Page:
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In crypto, 2020 was the year of Decentralized Finance (DeFi for short). The numbers are staggering. Total Value Locked (TVL) exploded from a mere $600 Million in January 2020 to now over $26 Billion. Loans outstanding were up 22x from $150 Million to almost $4.5 Billion. Monthly DEX (Decentralised Exchange) volume is up to $30 Billion. And there are now over 230 DeFi dapps, with innovative new projects announced on a daily basis. The largest projects in the space all boast impressive stats. At the time of writing, the Maker project has issued over $1.5 Billion in DAI (Maker’s stablecoin), Compound currently has $5.8 Billion of assets earning interest across nine markets and Uniswap has processed a life-time volume of $51.7 Billion. It is only a matter of time before we see more institutional investors moving into the Web3 space, much in the same way as we saw institutional Bitcoin adoption.

Over the last year on The Graph’s hosted service, we saw this trend play out first hand. Developers use The Graph to extract data from the blockchain and make it available to Web3 (the decentralized Internet) applications. As we move towards a decentralized web, an “indexing layer” such as The Graph will be a mainstay of the Web3 stack, enabling applications to load quickly and providing a good user experience. In 2020, we saw The Graph’s hosted service usage statistics explode.

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The hosted service query volume increased 100x in 2020 from 100 Million queries in the month of January 2020 to over 11 Billion in the month of January 2021 alone. The number of subgraphs (open APIs) on The Graph grew from ~1k Subgraphs in January to over 7k Subgraphs by the end of the year. While Subgraphs do not provide the complete picture of development on Ethereum, they are a very good proxy for Web3 development activity. This momentous growth came primarily from DeFi, NFT art and collectibles and DAOs, showing the wealth of potential for different verticals to get onboard the decentralised web.

Double clicking on DeFi query volumes, it is no surprise that DEXs and AMM strategies, driven by Uniswap, Balancer and Curve, make up the bulk of query volumes in the DeFi vertical, followed by derivatives. The latter is not at all surprising given that in 2021, I expect to see a boom in all manner of DeFi derivative projects from options to futures to synthetic assets.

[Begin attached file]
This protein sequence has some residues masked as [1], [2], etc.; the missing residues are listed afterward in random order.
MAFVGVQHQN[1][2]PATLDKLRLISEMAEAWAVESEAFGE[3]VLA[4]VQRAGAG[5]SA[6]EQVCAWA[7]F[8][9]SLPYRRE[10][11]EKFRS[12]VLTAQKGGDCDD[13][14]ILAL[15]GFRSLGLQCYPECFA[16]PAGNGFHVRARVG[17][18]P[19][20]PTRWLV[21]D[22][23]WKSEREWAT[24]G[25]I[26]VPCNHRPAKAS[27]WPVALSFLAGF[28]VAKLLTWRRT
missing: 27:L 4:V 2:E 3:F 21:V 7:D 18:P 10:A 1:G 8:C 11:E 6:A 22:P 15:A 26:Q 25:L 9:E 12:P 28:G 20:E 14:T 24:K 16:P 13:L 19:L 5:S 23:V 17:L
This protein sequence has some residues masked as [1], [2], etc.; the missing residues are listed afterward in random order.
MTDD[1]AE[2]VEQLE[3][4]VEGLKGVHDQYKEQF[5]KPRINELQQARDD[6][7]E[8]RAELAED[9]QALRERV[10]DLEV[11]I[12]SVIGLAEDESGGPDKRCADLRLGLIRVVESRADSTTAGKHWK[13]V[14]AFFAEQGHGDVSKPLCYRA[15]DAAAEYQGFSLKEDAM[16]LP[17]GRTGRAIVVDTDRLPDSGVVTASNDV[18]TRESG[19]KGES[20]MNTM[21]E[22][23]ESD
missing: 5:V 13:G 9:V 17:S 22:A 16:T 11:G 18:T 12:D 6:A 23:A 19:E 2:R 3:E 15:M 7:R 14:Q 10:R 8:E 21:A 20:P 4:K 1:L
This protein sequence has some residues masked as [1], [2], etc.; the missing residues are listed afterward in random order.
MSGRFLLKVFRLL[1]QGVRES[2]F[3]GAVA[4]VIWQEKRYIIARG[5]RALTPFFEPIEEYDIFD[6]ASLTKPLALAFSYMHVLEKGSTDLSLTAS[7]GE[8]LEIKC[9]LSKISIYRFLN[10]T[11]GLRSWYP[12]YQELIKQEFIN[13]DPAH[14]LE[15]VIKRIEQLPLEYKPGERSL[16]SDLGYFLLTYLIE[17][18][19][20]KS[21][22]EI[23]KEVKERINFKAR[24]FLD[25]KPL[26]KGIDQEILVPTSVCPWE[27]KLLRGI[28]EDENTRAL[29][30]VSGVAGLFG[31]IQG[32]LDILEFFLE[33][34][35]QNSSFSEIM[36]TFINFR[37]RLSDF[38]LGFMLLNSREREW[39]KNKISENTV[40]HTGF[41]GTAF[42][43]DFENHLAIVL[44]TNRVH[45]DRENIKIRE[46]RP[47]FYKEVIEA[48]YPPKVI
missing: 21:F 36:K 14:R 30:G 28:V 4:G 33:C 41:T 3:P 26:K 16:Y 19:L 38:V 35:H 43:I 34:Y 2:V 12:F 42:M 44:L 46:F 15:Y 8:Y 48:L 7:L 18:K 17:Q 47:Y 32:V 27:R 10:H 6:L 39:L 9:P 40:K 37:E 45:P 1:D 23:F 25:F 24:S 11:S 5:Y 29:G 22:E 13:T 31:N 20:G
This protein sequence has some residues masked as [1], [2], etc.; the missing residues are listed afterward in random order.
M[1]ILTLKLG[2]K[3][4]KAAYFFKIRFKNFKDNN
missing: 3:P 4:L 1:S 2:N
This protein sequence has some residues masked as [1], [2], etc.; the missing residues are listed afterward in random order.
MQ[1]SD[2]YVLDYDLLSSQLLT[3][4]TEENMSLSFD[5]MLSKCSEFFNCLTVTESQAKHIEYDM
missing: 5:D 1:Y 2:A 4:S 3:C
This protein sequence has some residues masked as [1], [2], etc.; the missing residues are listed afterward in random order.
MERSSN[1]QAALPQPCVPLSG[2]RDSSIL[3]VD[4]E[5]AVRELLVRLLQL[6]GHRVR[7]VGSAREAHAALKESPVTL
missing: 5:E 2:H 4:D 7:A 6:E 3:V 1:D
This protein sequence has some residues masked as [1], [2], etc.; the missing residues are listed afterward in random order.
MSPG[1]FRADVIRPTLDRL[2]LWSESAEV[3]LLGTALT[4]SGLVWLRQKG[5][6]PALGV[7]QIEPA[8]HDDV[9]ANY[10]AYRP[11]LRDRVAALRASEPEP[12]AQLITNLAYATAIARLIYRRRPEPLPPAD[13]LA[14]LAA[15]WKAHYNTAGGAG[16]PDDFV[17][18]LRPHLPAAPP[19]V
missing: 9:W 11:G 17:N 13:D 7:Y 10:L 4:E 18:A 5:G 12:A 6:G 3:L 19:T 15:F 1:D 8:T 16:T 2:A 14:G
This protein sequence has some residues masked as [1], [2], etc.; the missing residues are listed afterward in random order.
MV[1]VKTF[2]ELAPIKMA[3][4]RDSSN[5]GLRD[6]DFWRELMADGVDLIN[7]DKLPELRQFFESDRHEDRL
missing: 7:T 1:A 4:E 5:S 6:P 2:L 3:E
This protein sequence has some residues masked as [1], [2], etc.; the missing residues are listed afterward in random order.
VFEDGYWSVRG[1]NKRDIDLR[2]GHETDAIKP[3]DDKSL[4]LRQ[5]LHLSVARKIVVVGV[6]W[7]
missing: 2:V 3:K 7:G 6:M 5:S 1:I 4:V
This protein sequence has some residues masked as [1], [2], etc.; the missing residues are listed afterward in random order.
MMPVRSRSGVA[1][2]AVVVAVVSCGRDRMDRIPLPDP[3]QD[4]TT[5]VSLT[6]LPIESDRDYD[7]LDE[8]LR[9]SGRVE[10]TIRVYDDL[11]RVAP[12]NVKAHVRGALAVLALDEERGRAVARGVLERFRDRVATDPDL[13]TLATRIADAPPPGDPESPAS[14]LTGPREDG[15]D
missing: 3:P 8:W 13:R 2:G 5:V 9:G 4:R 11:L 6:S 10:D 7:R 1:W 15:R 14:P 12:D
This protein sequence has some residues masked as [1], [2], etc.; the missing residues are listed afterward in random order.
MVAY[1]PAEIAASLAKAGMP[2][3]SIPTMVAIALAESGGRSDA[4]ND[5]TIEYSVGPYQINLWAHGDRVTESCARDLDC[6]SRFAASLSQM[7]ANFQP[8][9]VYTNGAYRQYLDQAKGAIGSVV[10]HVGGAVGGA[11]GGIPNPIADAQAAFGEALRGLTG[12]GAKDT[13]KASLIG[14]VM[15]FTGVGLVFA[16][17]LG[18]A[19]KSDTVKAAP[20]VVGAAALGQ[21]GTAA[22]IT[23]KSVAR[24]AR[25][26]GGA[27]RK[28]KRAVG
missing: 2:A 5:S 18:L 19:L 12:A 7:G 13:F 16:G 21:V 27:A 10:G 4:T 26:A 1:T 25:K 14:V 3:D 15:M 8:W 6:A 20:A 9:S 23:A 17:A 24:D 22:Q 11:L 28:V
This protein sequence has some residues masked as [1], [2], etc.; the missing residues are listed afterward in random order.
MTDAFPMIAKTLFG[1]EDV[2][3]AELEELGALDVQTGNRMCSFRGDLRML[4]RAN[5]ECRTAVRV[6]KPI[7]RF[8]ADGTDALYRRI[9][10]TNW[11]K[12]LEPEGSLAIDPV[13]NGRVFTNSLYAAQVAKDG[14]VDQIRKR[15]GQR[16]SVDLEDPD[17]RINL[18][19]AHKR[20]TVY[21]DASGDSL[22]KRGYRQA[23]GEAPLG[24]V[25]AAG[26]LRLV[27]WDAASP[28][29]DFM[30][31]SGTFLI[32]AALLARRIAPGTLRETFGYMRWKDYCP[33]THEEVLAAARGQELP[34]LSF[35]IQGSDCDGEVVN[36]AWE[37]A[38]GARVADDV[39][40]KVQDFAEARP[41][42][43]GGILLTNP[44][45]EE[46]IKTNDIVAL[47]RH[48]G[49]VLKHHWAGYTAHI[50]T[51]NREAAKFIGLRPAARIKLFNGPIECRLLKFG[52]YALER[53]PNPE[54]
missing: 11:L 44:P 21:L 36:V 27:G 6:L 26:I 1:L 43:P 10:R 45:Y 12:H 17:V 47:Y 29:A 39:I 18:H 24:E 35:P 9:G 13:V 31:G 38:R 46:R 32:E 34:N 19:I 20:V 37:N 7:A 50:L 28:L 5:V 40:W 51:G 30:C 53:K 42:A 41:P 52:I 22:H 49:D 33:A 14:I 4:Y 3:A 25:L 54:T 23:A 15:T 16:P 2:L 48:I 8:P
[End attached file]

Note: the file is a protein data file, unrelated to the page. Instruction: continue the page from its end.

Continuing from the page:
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What else have we learnt? First, an indexing layer such as The Graph is here to stay, as it is now an integral part of the Web3 stack. Writing code for syncing and indexing blockchain data is simply too expensive, time consuming and error prone and we have seen developers recognize this fact en masse.

The larger trend is that we are at an important juncture in blockchain development where tooling and innovation work hand in hand. By analogy when the Internet was in its infancy 25 years ago, there was a lot of work on software and infrastructure that improved the developer experience. For example, the emergence of web service stacks such as LAMP were critical in reducing costs to the point that small development teams could bring products to market. We are at a similar point in blockchain development where higher layers of the stack such as oracles and indexing are coming together to improve the developer experience.

We are at a pivotal juncture in blockchain development on the cusp of a great innovation boom. With the emergence of a blockchain development stack, developers can easily build truly decentralized and serverless applications, something that was not even possible a year ago. The DeFi snowball was the start of the decentralized avalanche.

I think the movement from Web2 to Web3 has well and truly begun. Most of what exists on the Internet today will be decentralized on Web3 and many new innovations will continue to come with this revolutionary technology. We see glimmers of what is to come in 2021. “Arts and collectables” accounted for 14% of all subgraphs and 4% of query volume while “gaming” and “DAOs” are ones to watch at 8% of subraphs each. These are just some of the exciting areas experiencing a major growth spurt.

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Finally, while Ethereum is dominant (and will likely remain dominant), we are moving towards a multiblockchain world. We have seen other Layer 1 blockchains recognize the need for an indexing layer and we expect all major Layer 1 blockchains to have such a layer in place before they can be successful. This will be especially important once data is spread across multiple blockchains and storage layers.

Society is only just beginning to realize the importance of decentralization. This year we will see more decentralized websites, services, tools and apps than ever before. We are witnessing the last days of the centralized legacy institutions. The change to decentralization will not happen overnight and DeFi is only the first major decentralized snowball to be thrown. The Graph will play its role in the evolution of the internet and open the gates of Web3 to all developers and entrepreneurs.